In interviews with our patients, the main complaints expressed by them included low self-esteem (35.5%), physical asthenia (27.5%), and they most often stated that sexuality was secondary (29.4%). These reasons could be at the origin of the disgust of the sexual act, thus of the absence of sexual intercourse for more than half of the patients in our study.
A decrease in libido was noted in 53.8% of women with breast cancer, a decrease in sexual arousal in 56.4%, insufficient lubrication in 59.0%, difficulty in reaching orgasm in 66.7% and dyspareunia in 28.2%. Thus, 43.6% of our patients did not feel satisfied with their sexuality. These observations were similar to those of other studies by Zaied et al , Ouabhi et al in 2017 in Morocco , Alacacioglu et al , Shandiz et al , Castelo et al , Ellouz et al  who reported a decrease in libido, a decrease in arousal, vaginal lubrication, dyspareunia, difficulty in reaching orgasm, dissatisfaction with sexual life in general in respectively 56%, 60%, 53%, 59%, 43%, 39%.
Our results could be explained by some of our observations, such as the fact that some patients complained about pain in their scars, or that their bodies had changed (lowered self-esteem). Some said that sexuality was secondary, so they had to concentrate on their disease, while older women reported that sexuality was not for them anymore; this reflects the negative effects of cancer treatments, and the psychological consequences of the diagnosis, of the breast surgery (symbolic organ of femininity and sexuality).
The most common therapeutic mean administered to patients, who recorded the highest number of sexual disorders, were the combination of surgery and chemotherapy (42.2%), followed by chemotherapy (16.7%), and surgery (16.7%). This could be explained by the fact that surgery, chemotherapy and the combination of surgery and chemotherapy are responsible of physical (pain, aesthetic damage, dysfunction) and psychological (asthenia, rejection by the spouse, lowered self-esteem, secondary sexuality) sequelae that were identified during the interviews with the patients during the survey.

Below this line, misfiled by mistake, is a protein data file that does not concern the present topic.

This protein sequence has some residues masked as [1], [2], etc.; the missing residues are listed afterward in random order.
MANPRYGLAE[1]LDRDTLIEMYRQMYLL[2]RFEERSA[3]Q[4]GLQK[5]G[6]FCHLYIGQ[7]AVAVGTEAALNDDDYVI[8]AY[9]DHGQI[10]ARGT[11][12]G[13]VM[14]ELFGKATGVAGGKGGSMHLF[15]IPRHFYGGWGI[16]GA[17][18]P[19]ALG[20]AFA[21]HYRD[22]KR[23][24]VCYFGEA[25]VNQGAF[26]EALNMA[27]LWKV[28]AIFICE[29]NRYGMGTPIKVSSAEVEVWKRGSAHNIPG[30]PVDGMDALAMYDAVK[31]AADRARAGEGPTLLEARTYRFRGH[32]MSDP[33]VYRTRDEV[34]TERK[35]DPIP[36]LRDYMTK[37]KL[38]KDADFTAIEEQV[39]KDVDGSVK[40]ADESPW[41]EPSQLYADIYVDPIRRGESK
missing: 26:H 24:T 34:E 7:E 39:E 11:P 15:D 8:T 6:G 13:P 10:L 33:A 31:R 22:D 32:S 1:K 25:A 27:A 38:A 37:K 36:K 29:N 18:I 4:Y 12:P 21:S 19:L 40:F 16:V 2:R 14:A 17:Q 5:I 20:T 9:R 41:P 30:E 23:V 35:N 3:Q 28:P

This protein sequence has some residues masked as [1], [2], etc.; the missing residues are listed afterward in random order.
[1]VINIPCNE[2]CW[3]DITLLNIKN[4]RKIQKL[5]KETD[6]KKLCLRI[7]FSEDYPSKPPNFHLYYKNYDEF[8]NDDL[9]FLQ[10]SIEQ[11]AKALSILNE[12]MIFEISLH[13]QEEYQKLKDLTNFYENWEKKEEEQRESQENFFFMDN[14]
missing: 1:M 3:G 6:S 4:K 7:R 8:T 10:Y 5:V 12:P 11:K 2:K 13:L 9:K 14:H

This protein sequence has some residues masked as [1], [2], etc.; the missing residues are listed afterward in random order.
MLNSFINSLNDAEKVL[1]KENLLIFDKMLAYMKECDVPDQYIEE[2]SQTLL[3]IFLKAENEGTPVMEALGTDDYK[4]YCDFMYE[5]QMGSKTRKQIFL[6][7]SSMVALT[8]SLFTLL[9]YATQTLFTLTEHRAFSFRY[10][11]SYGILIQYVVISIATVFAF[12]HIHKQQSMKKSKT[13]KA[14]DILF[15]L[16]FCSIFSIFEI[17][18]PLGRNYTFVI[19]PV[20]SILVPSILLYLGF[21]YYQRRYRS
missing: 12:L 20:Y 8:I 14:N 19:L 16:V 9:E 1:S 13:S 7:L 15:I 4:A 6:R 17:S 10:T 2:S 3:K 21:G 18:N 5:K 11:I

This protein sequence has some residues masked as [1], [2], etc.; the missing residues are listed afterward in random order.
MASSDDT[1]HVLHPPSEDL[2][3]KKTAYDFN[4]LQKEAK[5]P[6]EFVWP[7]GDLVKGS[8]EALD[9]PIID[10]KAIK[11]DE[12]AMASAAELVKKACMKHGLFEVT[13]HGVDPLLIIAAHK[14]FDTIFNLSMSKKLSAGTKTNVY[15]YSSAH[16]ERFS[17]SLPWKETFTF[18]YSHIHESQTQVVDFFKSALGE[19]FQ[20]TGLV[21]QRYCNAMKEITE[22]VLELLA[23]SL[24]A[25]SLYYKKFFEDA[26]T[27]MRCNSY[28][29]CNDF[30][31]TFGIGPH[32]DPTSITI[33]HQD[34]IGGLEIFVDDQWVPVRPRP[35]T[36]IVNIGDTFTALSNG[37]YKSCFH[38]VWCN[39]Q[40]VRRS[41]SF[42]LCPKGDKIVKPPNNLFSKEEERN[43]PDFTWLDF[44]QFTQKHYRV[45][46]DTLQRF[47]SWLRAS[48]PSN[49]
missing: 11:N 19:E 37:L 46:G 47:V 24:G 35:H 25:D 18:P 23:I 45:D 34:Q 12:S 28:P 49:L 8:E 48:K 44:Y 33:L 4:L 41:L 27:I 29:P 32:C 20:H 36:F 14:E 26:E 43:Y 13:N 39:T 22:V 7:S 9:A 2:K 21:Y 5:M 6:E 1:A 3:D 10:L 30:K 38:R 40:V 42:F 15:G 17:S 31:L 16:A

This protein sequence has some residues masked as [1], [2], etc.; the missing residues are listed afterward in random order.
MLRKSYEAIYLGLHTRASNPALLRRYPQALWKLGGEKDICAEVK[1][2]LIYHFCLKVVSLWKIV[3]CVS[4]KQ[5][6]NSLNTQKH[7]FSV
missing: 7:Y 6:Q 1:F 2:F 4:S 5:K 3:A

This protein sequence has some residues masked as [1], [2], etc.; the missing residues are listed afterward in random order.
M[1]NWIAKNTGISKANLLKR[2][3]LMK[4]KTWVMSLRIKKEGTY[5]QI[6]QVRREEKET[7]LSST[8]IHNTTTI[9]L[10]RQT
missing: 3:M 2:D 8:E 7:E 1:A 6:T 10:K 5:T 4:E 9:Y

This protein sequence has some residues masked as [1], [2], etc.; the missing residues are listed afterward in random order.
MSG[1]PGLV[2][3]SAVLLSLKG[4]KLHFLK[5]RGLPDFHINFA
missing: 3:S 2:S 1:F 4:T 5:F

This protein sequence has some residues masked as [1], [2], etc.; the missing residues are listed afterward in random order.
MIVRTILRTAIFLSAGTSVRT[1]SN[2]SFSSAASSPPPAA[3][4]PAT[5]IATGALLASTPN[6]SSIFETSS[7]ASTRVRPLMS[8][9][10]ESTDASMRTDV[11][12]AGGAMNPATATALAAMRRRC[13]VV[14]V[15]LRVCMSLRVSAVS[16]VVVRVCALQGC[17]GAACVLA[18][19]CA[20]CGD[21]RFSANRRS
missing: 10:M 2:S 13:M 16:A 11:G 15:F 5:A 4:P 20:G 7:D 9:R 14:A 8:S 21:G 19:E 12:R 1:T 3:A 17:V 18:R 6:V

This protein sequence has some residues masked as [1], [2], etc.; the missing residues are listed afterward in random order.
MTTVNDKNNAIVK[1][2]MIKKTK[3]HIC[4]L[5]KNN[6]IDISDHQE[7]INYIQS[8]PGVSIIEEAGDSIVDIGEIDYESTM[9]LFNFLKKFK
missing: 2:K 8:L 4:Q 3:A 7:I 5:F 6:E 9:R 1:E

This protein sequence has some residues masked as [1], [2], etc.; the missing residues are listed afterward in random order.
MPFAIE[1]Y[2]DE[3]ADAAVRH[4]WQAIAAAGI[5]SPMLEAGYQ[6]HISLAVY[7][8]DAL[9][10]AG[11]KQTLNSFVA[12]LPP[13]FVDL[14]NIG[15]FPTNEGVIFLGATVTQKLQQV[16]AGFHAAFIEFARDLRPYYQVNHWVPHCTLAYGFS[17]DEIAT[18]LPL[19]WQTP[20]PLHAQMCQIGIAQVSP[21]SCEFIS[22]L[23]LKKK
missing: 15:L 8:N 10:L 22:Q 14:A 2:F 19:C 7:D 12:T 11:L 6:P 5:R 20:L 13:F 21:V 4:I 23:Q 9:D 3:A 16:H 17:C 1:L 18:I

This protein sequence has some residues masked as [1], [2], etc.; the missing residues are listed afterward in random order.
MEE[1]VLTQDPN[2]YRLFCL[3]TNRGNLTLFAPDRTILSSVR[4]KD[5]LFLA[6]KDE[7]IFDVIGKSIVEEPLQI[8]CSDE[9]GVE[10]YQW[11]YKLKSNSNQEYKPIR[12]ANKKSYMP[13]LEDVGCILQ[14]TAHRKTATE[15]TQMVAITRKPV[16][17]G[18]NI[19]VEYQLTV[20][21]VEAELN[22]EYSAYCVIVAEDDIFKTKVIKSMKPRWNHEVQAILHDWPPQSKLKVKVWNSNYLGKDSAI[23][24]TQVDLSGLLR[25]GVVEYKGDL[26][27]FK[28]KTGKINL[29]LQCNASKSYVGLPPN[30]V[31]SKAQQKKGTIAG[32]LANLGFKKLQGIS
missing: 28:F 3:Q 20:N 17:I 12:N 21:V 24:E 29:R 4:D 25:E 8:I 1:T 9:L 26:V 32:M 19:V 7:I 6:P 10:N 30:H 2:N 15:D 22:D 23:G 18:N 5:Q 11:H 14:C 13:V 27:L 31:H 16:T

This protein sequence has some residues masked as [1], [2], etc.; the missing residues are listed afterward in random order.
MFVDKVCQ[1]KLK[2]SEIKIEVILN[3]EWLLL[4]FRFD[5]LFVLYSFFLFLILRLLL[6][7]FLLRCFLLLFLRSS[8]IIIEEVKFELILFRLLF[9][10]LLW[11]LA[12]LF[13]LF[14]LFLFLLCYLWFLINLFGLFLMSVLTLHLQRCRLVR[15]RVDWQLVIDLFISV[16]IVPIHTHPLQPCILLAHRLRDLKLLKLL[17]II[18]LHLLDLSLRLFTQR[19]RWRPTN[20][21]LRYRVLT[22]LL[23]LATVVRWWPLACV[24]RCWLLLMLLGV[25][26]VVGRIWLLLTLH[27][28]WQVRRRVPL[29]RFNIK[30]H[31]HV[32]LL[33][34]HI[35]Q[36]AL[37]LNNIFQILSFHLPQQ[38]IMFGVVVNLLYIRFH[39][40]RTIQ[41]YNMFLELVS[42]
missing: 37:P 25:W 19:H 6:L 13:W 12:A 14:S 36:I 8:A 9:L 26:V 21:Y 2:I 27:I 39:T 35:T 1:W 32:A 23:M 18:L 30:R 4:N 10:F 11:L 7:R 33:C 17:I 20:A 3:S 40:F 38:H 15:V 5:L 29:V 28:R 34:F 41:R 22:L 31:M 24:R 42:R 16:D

Breast cancer represents a major public health issue both in developed countries and in low-income countries, as it is the case in Congo for example, where it represents 30.1% of hospitalizations in 2013 in women (Brazzaville). Sexual dysfunction is common among Brazzaville women with breast cancer. The prevalence seems to be higher after the diagnosis of the disease and during treatment. They may be iatrogenic or psychological in origin and depend on the dynamics of the couple’s relationship. Awareness training on the importance of addressing sexuality among breast cancer patients should be considered, as well as the sharing in groups among them, given the lack of communication between clinicians and patients regarding sexuality issues.